Lebanese-Operated Cargo Ship Was Just Attacked By Houthis

CENTCOM

A cargo ship, operated by a Lebanese company, Blue Fleet Group, and damaged by a Houthi missile in the Red Sea, faces the risk of sinking, according to the U.S. military.

The ship, known as the Rubymar, was en route to Bulgaria when it was targeted, carrying a significant load of fertilizer, according to the New York Times.

Despite sustaining damage, the Rubymar, registered under the Belize flag, remains afloat but partially submerged. Plans are underway to tow it to either Djibouti or Aden for cargo transfer to another vessel.

The U.S. Central Command highlighted the severity of the situation, reporting an 18-mile oil slick caused by the vessel’s damage, describing it as an “environmental disaster.” The potential spillage of tens of thousands of tons of fertilizer into the Red Sea amplifies the risk.

While previous Houthi attacks on ships in the Red Sea have resulted in minimal damage, the strike on the Rubymar is deemed more significant. The attack, launched from a Houthi-controlled area in Yemen, targeted the ship on Monday night.

Despite Houthi claims of sinking the vessel, satellite imagery and the ship’s operator confirm otherwise. The Rubymar sustained damage but remained anchored, albeit with ongoing water intake.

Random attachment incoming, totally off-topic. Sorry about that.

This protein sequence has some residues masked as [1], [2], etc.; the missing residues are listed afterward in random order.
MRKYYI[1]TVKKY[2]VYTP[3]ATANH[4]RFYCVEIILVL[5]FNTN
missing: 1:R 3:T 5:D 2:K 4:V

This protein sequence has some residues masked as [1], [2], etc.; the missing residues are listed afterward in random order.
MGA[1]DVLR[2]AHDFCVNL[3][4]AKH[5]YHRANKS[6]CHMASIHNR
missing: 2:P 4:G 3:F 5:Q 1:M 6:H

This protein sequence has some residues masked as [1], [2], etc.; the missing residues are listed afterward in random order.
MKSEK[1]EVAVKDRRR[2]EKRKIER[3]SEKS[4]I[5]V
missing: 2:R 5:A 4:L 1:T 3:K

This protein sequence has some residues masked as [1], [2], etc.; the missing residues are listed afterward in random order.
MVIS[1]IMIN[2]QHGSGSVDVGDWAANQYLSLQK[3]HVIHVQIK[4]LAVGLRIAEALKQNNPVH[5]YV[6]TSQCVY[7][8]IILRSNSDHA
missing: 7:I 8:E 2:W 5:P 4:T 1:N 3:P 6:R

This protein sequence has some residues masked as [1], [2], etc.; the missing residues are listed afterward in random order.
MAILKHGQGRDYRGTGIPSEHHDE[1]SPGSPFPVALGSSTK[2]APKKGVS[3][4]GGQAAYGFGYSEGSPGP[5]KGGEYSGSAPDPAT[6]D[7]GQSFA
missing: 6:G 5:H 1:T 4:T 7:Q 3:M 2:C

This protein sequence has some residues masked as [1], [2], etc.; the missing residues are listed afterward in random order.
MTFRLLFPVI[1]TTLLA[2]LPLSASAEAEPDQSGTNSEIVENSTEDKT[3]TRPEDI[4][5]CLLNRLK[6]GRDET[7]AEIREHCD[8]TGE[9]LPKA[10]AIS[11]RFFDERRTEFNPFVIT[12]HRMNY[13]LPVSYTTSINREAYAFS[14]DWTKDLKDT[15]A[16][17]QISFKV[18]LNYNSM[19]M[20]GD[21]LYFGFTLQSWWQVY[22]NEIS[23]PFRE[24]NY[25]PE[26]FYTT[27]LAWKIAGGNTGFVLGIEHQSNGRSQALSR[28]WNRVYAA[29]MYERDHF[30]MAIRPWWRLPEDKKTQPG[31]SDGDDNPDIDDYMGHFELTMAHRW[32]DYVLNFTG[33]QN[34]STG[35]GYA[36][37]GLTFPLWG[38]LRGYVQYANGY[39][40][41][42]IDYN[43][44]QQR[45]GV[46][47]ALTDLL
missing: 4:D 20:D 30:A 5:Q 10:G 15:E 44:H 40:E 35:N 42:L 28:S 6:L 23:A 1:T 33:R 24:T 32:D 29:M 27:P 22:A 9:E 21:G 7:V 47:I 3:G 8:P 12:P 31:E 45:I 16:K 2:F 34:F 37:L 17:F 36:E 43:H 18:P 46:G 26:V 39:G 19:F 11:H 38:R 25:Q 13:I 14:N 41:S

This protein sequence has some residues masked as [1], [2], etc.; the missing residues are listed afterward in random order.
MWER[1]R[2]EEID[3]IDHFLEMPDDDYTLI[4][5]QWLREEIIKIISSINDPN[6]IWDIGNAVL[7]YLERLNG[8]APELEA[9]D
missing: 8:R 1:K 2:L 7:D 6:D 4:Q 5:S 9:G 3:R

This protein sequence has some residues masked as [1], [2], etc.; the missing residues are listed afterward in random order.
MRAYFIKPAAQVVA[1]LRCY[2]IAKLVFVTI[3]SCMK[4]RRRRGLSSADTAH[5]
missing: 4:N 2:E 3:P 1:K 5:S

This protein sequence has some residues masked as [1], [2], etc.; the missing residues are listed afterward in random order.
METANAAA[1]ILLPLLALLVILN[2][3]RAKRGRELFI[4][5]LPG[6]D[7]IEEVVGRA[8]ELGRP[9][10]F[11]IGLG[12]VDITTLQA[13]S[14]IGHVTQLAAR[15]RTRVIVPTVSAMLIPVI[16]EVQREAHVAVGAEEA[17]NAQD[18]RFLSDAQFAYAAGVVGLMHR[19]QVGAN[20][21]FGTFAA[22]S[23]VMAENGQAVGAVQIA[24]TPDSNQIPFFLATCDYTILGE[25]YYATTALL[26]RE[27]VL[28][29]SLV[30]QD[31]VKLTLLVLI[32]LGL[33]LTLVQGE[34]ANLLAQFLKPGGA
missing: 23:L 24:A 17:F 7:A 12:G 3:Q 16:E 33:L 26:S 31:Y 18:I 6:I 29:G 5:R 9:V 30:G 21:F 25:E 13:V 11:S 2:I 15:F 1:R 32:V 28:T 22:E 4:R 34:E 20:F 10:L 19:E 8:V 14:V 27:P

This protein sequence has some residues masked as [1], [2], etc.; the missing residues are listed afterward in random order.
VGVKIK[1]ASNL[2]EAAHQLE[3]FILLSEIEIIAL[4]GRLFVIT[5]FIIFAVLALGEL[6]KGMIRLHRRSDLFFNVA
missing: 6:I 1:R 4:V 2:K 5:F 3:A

Following the attack, the crew issued a distress call and subsequently abandoned the ship. They were rescued by a coalition warship and later transported to Djibouti by a vessel operated by a French shipping company.

Djibouti port officials disclosed that the Rubymar’s cargo, 41,000 tons of fertilizer, is classified as “high consequence dangerous goods” by the International Maritime Organization due to combustion risks.

Yemen’s official government called for other countries and maritime protection organizations to quickly address the oil slick and prevent “a significant environmental disaster.”

Blue Fleet Group, the operator of the Rubymar, was not immediately available for comment when reached out to regarding the incident.

Since the onset of Houthi attacks in the Red Sea, a coalition, including the U.S. and Britain, has employed naval forces to defend vessels. Recent self-defense strikes targeted Houthi drones and missiles in Yemen, aiming to safeguard commercial ships operating in the region.

On Friday, the coalition destroyed 7 mobile missile launchers belonging to the Houthis.

The Iranian-backed Houthi began targetting vessels in response to the Israel-Hamas war that began on October 7th, 2023.

Back in 2022, Yemen filed an official complaint to Lebanon about Houthis operating in Lebanon, particularly broadcasting two TV channels from Lebanon without legal licensing aimed at spreading propaganda.